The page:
In a May 30, 2014 issue of Faculty Focus , Rob Kelly mentioned five things that online students want from their instructors. Let’s look at those five points and consider how we can integrate these concerns into our online courses:

1. Students want quick responses.

In the age of texting and twitting, students are accustomed to immediate response to their questions. But often student’s questions are because they need further clarification to know how to proceed in their course. Encourage your students to use the form of communication that works best for you to give a quick response. Texting, sending emails, or calling your mobile device are good options for quick response. Let the students know which form of communication works best for you.

2. Instructor presence is needed.

Students do want to feel connected to their instructor. Again, there are many ways to enhance the sense of connection between the instructor and the student. Creating video lectures is certainly an effective means, but personal emails, phone communication, and responding to discussion posts will all help students feel that you are around, engaged, and that you truly care for them.

3. Reminders are important.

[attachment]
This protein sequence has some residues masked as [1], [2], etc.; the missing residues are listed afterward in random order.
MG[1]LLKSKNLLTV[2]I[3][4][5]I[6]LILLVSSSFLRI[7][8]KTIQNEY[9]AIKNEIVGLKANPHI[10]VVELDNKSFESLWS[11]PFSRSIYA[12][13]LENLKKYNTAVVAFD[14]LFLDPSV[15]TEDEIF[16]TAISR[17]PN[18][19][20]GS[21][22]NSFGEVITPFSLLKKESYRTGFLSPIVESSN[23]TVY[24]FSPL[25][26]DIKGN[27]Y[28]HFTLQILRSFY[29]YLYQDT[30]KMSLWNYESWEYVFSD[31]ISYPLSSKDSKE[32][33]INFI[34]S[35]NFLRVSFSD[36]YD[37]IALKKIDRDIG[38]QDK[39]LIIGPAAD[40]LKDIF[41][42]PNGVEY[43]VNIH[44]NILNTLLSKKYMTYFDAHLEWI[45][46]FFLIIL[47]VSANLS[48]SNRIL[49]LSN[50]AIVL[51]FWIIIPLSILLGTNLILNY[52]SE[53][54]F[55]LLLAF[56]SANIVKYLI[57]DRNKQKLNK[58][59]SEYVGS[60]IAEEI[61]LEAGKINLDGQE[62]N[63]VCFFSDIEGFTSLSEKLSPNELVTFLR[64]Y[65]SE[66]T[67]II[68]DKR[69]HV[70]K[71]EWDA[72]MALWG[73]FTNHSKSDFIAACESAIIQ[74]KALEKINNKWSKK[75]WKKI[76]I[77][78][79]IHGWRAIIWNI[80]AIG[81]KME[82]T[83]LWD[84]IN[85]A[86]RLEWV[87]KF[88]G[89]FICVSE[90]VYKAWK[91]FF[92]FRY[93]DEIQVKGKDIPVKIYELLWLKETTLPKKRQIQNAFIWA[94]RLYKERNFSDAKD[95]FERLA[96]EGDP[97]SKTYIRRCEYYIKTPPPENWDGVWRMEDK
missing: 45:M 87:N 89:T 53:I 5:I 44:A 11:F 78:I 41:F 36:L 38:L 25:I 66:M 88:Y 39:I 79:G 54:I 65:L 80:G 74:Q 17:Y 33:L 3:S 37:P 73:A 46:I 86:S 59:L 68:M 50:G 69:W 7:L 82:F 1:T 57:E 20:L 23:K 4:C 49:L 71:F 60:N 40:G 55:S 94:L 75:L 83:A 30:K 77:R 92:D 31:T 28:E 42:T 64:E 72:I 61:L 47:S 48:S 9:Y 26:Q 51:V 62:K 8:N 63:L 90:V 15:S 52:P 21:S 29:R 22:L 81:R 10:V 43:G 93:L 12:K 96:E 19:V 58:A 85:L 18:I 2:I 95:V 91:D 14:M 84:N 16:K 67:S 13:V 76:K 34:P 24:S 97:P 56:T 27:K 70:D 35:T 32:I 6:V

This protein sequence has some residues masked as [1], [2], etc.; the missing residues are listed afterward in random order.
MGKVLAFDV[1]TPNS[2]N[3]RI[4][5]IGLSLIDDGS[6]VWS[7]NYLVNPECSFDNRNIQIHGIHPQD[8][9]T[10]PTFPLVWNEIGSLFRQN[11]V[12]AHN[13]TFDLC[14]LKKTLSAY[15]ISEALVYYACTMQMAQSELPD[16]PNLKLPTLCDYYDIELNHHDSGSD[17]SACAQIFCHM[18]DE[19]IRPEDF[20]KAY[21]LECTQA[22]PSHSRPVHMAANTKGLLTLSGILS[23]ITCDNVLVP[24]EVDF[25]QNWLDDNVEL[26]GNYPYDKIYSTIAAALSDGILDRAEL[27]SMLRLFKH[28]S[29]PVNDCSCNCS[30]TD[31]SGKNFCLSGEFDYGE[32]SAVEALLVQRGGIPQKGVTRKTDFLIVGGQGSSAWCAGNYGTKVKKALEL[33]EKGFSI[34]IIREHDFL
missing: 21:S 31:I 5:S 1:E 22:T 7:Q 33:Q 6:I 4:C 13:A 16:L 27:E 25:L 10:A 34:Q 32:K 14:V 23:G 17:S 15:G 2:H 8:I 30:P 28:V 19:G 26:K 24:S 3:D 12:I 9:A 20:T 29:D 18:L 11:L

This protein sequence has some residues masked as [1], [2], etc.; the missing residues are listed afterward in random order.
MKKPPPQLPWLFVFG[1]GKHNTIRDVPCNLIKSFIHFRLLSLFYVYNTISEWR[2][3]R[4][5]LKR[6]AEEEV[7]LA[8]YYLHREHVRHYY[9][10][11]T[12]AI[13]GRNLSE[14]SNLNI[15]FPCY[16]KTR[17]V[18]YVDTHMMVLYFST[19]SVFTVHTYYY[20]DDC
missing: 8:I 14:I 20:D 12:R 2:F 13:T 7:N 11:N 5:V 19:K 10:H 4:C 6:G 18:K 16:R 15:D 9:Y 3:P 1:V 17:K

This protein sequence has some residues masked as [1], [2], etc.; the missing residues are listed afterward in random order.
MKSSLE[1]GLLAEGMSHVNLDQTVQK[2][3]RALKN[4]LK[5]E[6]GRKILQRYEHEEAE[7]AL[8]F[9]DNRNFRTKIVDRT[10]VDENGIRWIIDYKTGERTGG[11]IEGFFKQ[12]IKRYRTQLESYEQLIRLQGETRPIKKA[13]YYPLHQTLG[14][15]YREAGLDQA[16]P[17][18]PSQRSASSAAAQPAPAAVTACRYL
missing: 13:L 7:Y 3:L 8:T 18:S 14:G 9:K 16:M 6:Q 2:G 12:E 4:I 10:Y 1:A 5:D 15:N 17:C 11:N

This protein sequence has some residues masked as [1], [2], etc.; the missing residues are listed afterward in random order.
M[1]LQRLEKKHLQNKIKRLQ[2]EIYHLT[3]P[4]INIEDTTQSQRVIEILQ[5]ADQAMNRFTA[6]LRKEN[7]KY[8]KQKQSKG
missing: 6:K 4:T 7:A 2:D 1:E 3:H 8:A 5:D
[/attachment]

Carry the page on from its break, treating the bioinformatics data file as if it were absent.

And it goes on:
Since our students are often working professionals, their lives are full with multiple responsibilities. We can’t assume that one form of communication will necessarily get the message across to all. Therefore, text messages, course announcements, emails, and using different colors of fonts and graphics in your online course will all help to get the message across. Plan on using multiple ways of communicating due dates and other important information to your students.

4. Easy course design.

Students want the course design to be consistent, logical, intuitive, and clear. Organizing information and lessons into folders helps. Noting on the folder what is inside makes it easier for them to search quickly. Providing links to lectures, websites, discussions, and other course content reduces the searching as well. Consider putting everything for completing a lesson into a folder.

5. Interesting and fun discussion forums.

Careful thought needs to be given to the discussion question. Is the question thought provoking and debatable? Will the students have an opinion on the topic? Will the topic encourage student to reflect and dig into the course content before posting their reply? But one more thing that keeps the discussion interesting, fun, and engaging is for you, the instructor, to get involved in the discussion as well. Your participation throughout the discussion will show them that you care, and you are engaged in the topic with them.

What are your thoughts on this topic? Are there any items that we left out that you feel are very important to online students? Let us know by commenting below.

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